Demetris Christofias’ victory in the presidential elections of February 2008 raised expectations about the prospect of fruitful developments in relation to the Cyprus problem. Indeed D. Christofias adopted different approaches to those of ex-president T. Papadopoulos both strategically and tactically. President Christofias called for “a Cypriot solution”. One of his main objectives was to reduce outside pressures and also to prevent arbitration as had been the case with the Annan plan. Implicitly, however, a side-effect of this approach is that it diminishes the responsibilities of Turkey for the reasons that have led to the current status quo and for the stalemate that persists.
Be that as it may there was a new climate of “reserved optimism” which was further enhanced by the setting up of technical committees to address the main issues and the opening of Ledra Street on April 3. Finally, on July 25 it was announced that direct talks between the leaders of the two communities would start on September 3. The objective is to arrive “at a Cypriot solution by the Cypriots”. Despite the excitement it was not clear whether something different in relation to the past could be expected.
Although the bicommunal dimension of the Cyprus question is an important one, the problem entails other aspects which in essence are far more important. The occupation of the northern part of Cyprus by Turkey creates immense complications as does Ankara’s insistence to retain guarantor rights over what is now a full EU member state; inevitably, there is an impact on Euro-Turkish relations not to mention that Cyprus is often used repeatedly in internal Turkish politics.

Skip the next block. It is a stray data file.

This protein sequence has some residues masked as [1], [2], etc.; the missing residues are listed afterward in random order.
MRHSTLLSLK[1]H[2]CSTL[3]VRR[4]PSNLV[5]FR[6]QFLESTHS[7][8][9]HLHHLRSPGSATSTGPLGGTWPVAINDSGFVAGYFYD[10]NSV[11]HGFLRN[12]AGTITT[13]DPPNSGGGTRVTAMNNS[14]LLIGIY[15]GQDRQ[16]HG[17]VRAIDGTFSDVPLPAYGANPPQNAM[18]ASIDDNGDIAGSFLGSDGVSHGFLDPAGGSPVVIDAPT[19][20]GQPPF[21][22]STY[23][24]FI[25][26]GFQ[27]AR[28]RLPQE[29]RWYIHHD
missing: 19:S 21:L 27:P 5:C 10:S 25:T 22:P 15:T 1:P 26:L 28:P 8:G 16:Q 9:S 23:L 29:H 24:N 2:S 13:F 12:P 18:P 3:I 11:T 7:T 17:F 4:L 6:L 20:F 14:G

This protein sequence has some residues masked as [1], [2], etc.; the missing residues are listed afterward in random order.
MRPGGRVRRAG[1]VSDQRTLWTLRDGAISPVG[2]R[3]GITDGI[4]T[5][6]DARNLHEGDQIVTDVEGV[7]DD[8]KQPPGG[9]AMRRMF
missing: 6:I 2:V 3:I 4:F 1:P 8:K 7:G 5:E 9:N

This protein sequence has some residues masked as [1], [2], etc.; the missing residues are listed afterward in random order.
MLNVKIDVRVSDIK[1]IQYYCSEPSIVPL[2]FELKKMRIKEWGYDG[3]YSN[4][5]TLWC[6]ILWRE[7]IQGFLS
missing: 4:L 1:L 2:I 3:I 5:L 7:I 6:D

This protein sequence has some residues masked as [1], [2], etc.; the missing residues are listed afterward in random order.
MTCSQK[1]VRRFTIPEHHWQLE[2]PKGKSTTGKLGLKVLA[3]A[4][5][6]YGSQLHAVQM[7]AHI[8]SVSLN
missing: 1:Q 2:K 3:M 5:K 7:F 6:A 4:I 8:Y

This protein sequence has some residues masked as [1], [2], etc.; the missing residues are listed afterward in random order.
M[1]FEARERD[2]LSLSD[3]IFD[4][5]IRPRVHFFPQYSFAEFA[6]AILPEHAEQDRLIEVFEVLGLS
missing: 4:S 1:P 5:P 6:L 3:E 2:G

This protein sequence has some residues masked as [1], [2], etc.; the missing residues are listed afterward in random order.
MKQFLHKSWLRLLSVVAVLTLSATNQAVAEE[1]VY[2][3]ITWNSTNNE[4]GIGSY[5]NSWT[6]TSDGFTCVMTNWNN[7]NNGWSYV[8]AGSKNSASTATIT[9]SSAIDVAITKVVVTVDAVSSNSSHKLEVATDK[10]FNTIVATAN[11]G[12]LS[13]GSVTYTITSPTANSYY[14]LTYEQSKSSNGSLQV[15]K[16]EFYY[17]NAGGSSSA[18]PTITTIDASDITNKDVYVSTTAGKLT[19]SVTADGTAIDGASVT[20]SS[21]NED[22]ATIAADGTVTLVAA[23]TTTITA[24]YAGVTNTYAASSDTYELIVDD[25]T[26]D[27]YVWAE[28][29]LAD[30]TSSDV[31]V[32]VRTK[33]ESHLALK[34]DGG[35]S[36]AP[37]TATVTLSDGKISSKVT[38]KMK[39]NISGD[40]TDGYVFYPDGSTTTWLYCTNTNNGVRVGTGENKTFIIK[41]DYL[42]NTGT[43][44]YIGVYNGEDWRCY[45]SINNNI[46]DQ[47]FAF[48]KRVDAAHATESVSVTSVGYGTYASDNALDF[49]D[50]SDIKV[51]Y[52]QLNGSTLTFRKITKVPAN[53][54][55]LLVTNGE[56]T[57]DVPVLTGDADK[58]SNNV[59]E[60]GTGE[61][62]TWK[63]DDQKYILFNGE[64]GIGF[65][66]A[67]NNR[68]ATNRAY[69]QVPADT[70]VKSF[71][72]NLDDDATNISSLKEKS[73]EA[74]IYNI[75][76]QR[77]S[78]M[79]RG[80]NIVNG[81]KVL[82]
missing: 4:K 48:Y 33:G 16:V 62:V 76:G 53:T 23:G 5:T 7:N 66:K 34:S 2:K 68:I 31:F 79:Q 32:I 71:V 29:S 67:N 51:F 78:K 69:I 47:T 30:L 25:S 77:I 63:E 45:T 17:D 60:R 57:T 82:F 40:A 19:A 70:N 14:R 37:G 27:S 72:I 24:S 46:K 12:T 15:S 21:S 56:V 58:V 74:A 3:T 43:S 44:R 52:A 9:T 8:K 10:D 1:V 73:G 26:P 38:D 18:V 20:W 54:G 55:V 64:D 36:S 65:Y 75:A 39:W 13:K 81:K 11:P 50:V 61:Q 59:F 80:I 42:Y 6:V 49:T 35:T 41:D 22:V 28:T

The important point is that a breakthrough may be possible if a series of different objectives are met. At this point Turkey does not seem to have a strong incentive to make serious concessions. If this is the case we may be moving into a new deadlock except if the dialogue is sustained in an effort to invest on the creation of a better climate and a better understanding by utilizing substantive confidence building measures.
As the new series of direct negotiations is about to begin we must also keep in mind that developments within Turkey as well as in the broader region are vital. Indeed we see the US, Russia and Turkey adopting inconsistent approaches to various issues of ethnic conflict. The US supports the territorial integrity of Georgia but also an independent Kosovo. Russia stresses the importance of the territorial integrity of states but in the case of Abkhazia and S. Ossetia its position is compromised. Turkey insists on a confederal solution in Cyprus based on two states but it is strongly opposed to such a scenario in the case of Iraq. And of course talk of such a stance for its own Kurdish question is considered casus belli. Not surprisingly, what is constant is that the perceived geopolitical and national interests of the powers involved constitute the most important factor for action in all cases.